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Software License Server

Centralize software license management and achieve greater license compliance

What is a Software License Server?

All software and programs come with proprietary licenses that lay out the legal rights between the user and the publisher of the software. These rights include how many times a program can be used, where it must be used, and if it can be copied or modified.

For any company or organization, keeping track of multiple licenses can be challenging, and if it’s not done properly, it is all too easy to lose track of the number of users who can or should be using a particular piece of software. That might not seem like a big deal, but violating license agreements can carry criminal charges that could harm a company and its reputation - not to mention impact the bottom line for the publisher or vendor.

One way to make sure this scenario never happens is with a license server system, such as Sentinel RMS network licensing. With the RMS license configuration options, businesses and organizations can reduce their cost of software deployment and management, making it a must-have.

But what is a license server?

The most basic way to understand a software license server is that it is a way for companies to manage their software licenses and to ensure they only use the software or programs they are entitled to use.

To keep track of the licenses and users, the license server uses a centralized computer software system that gives access tokens - also known as software license keys - that allow licensed software to run on a client’s computer. No token - no access.

How Does a Licensing Server Work?

A license server system, such as the Sentinel RMS License Manager, acts as a digital gatekeeper. It does this by keeping a close watch on all of the “requests” to use a program or software and ensures that the number of workstations using an application or program matches the number of licenses or license entitlements for which the company is eligible. Once the number of users exceeds the number of purchased licenses, the license server will no longer give any new users access to the software.

A license manager tends to be used in conjunction with floating licenses and is essentially a floating license server. Using this type of license server system can result in huge savings for companies - savings that are more than offset by the initial license server price. This is because companies or organizations need not purchase a license for every single one of their workers. Instead, users take turns accessing the software.

To access a program or application, they must request a license from the license server. If there is a spare license available (i.e. if the number of users does not exceed the number of licenses) the license server allows the software to run.

Once the user no longer needs the program - or once the authorized license period has ended - the license server takes the license back and makes it available for other authorized users. This happens in much the same way as a library - there are only a few copies of each book available, so anyone who wants to take out a book must wait for another user to return their copy.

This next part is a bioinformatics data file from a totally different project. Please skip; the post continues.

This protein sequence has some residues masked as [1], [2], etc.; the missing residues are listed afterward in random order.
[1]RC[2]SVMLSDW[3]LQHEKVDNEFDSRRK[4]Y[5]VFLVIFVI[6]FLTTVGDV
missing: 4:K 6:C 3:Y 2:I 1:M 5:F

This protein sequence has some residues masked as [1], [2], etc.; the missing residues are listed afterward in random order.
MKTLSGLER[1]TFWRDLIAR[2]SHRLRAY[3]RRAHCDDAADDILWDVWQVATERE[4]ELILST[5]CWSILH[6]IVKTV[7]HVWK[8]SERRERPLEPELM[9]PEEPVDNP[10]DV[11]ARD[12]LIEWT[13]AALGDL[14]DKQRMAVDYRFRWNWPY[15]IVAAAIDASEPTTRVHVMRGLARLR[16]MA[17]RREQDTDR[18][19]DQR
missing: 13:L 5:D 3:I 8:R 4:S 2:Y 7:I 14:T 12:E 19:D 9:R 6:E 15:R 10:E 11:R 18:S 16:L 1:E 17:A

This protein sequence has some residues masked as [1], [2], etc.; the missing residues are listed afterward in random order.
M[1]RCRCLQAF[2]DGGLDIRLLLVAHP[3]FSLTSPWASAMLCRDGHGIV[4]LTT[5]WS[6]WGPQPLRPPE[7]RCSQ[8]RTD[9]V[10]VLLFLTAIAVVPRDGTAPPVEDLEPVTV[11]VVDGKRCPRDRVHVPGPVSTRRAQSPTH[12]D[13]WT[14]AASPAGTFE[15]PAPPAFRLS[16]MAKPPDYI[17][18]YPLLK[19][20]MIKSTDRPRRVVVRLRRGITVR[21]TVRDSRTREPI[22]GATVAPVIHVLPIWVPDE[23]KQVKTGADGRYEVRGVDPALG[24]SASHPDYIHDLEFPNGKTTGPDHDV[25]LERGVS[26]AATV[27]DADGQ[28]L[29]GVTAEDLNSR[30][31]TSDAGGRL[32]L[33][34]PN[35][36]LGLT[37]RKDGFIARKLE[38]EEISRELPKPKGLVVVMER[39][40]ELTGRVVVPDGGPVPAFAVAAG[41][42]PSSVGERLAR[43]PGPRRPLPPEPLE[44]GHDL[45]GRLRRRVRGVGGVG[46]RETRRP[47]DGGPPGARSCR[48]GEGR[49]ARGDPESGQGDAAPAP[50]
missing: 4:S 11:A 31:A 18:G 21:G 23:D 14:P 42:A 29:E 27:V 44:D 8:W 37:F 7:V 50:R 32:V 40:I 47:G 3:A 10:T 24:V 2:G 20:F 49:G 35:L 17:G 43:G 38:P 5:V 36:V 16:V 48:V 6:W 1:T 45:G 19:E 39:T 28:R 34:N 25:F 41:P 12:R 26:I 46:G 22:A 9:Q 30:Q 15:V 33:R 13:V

The licenses “live” in a license file on the license server and the license manager usually runs on a computer in the same network that a company or business has installed the licensed application.

When it’s started, the license manager reads the licenses from a file and creates a license table. Users can program the application to look for a license server with available licenses.

Once the licensed application is running, the user automatically sends a request to the license manager to obtain authorization. The license manager processes the request - including authenticating the clients, if necessary - and returns the status to the client.

The license manager maintains each request separately, treating these authorizations as separate clients.

As mentioned above, a key benefit of using a license server system is that it gives increased flexibility over how the software, applications, or programs can be used - making it possible for multiple and remote workers to easily use it.

This is the opposite of single installation software that has to be tied to a particular workstation. In such instances, there are workarounds (i.e. a VPN), but there is no way of transferring the license from one computer to another. That is not the case with a floating license server.

As long as there is an effective license server in place and a company has purchased the correct license entitlements, software can be shared between multiple workstations and multiple users with very little restriction.

That doesn’t mean that it’s a software free-for-all. There are limits with license entitlements specifying which machines and/or users the licenses are assigned and how many can be used at any one time. This is especially important for large or spread out workplaces. And, with increasing numbers of employees working remotely, this agility is likely to become even more important in the future.

The floating license server is also a boon for companies looking to rid themselves of the minutiae associated with installing, uninstalling, or transferring programs and software. All of these logistics are taken care of automatically, which allows IT departments to focus on other tasks or company goals.

Since the license manager tracks how many and even how the licenses are being used, companies are able to pull out data that will allow them to budget and even forecast future software purchases, making a license server so much more than just a license gatekeeper.

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